Surviving the Reality of Your First Job Search

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We all wish we could graduate college and instantly start working at our dream job. Unfortunately, that’s not usually how real life works. There might be a good chunk of time between college and snagging your first “real” job, and here are seven tips for how to handle it.

1. Keep That Part-Time Job

If you were working throughout college, plan to keep that job after graduation. It may not pay a ton, but it can help you with your everyday expenses and get some bills paid.

Employers also don’t want to see a huge gap between jobs or between college and a job. This will help you avoid that and show you’re a committed employee who sticks around.

2. Don’t Compare Yourself

Chances are, at least one of your acquaintances is going to get extremely lucky and magically snag the greatest job in the greatest city.

Don’t compare your life to theirs. They’re going to post it all over social media, but don’t get caught up in it. No one is ever as happy as they seem on social media. And for almost everyone else but them, it takes a while before they get to where they want to be.

3. Check Job Postings Constantly

New jobs are getting posted all the time, and you want to try to apply within 48 hours of the posting. Set aside time each day to check your favorite job boards. Try to make it around the same time each day as well to stay on top of things.

The time that was used for studying during school should now be invested in trying to find a job.

4. Be Ready to Accept Something Other Than Full-Time

Yes, a full-time job is ideal. But with the blended workforce of today’s business environment, full-time jobs aren’t always the ones available. More and more places are offering freelance, contract, and part-time work. If it’s offered, take it. It’s a great way to gain experience and to round out your portfolio.

Depending on the work, you can also juggle a couple projects and make that full-time money on a less demanding schedule. It may end up being the ideal work for you.

5. Work Hard on That Resume and Cover Letter

You have a short time to make an impression on a recruiter. Make sure your resume and cover letter are going to blow them away. Take the time to tailor them for each job you’re applying to.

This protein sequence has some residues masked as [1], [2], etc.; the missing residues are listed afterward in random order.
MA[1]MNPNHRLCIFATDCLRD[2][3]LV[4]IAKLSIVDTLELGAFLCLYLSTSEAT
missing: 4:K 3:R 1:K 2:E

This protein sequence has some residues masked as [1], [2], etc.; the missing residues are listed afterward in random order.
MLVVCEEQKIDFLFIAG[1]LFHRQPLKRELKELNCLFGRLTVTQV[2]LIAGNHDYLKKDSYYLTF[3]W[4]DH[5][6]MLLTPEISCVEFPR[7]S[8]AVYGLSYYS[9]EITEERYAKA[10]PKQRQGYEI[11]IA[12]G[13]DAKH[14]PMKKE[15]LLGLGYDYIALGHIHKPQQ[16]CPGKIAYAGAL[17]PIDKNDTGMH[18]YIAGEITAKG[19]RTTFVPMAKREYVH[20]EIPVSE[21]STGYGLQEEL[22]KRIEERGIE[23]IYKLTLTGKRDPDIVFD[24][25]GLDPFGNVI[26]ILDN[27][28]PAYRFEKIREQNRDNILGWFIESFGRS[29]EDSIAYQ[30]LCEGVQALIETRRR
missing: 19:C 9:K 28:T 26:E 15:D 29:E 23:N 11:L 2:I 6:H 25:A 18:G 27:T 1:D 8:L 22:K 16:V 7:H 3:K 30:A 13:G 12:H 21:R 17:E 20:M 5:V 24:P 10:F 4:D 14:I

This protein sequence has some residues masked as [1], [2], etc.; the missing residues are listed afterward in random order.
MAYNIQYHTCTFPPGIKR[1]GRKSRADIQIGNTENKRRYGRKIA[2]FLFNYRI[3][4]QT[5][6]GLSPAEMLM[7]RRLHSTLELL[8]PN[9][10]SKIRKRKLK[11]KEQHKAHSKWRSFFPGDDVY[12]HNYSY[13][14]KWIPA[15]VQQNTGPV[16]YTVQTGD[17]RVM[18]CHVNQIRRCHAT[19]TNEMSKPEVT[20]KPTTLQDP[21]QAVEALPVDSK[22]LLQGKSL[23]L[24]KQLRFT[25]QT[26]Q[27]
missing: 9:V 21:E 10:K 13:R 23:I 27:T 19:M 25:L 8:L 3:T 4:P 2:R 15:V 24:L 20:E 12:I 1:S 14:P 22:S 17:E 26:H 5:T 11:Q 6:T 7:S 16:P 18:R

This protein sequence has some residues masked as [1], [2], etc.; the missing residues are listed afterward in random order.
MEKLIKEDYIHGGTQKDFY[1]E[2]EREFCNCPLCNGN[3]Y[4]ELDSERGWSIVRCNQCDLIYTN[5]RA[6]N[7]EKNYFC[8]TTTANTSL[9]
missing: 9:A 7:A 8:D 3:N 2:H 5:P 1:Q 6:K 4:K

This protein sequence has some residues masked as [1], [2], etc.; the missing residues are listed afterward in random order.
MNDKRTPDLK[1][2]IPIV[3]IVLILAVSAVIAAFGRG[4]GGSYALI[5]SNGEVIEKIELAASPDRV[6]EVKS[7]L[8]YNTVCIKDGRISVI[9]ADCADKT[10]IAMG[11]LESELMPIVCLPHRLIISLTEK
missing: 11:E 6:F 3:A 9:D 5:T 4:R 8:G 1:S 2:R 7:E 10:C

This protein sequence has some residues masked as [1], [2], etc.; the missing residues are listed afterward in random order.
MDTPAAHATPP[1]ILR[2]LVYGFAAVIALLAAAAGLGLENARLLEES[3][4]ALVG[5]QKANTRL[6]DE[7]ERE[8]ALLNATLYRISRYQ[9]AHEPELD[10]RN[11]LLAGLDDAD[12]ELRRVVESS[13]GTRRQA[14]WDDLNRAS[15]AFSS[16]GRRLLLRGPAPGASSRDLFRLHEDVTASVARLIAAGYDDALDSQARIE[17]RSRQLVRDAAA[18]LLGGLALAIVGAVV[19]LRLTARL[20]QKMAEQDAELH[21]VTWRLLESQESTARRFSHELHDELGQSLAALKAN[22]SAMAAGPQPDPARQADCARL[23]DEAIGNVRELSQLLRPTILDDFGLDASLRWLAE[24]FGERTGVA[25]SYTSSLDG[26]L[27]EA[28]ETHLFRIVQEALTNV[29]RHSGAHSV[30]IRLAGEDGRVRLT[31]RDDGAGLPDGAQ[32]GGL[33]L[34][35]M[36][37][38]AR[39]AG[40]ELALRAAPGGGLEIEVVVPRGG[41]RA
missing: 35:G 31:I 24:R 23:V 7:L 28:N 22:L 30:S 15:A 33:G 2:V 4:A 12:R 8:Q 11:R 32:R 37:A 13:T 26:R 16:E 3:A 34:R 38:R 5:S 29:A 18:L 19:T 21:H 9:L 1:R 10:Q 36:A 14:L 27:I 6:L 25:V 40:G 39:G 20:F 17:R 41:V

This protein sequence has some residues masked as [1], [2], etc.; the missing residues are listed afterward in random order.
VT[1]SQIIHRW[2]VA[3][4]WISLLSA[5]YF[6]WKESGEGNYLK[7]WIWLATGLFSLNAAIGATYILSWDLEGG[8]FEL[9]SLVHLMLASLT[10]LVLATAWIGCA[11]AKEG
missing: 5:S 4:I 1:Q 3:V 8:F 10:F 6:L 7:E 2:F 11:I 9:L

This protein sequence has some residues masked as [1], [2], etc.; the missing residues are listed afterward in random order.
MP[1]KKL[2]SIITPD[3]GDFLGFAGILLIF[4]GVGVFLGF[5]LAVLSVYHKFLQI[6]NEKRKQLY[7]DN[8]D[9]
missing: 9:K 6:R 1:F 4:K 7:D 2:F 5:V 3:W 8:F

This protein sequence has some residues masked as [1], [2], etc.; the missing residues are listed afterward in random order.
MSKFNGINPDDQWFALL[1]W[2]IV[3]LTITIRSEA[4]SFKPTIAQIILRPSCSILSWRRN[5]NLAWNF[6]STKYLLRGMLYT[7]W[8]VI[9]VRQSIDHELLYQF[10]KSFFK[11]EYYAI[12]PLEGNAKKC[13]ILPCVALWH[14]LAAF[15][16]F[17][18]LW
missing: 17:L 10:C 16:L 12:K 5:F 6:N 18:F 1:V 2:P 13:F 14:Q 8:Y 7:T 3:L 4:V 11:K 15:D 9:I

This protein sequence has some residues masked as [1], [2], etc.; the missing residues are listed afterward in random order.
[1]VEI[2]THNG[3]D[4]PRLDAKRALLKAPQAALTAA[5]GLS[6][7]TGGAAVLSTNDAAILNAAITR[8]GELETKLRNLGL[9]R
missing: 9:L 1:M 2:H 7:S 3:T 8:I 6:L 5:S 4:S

Show that you’ve done the research into the company and that you have the skills and experience the company is looking for. They’ll take notice.

6. Broaden Your Horizons

If you’re having trouble finding a job, maybe you’re looking in too specific an area. Try branching out to different states or cities that you’ve never considered before. If you want a particular position, it might not be in your ideal location. Some jobs are only going to be in bigger cities, while others cater toward rural areas.

Look in those places you haven’t before — you could end up loving the new area. And if you don’t, it’s not like you have to stay there forever.

7. Continue to Learn

Learning doesn’t stop with graduation. Continue learning and developing new skills that will be beneficial to your job search or that could open new doors for you. You don’t want to become stagnant and outpaced by people who continue to learn new things.

Employers want people who never stop learning — they can better adjust to new situations and tasks in a job setting.

It’s What You Make of It

The job search probably won’t be as easy as you wish it could be. That’s just how it works. But you can make that job search your own to get the results you want. After all, life after college is what you make of it.

****Campus to Career thanks Nathan Sykes for this unique post!!****

Bio: Nathan Sykes is a business and technology writer and a graduate of the University of Pittsburgh. To stay up to date on all things tech and business read his blog, Finding an Outlet, or follow him @nathansykestech.

Photo by rawpixel.com on Unsplash

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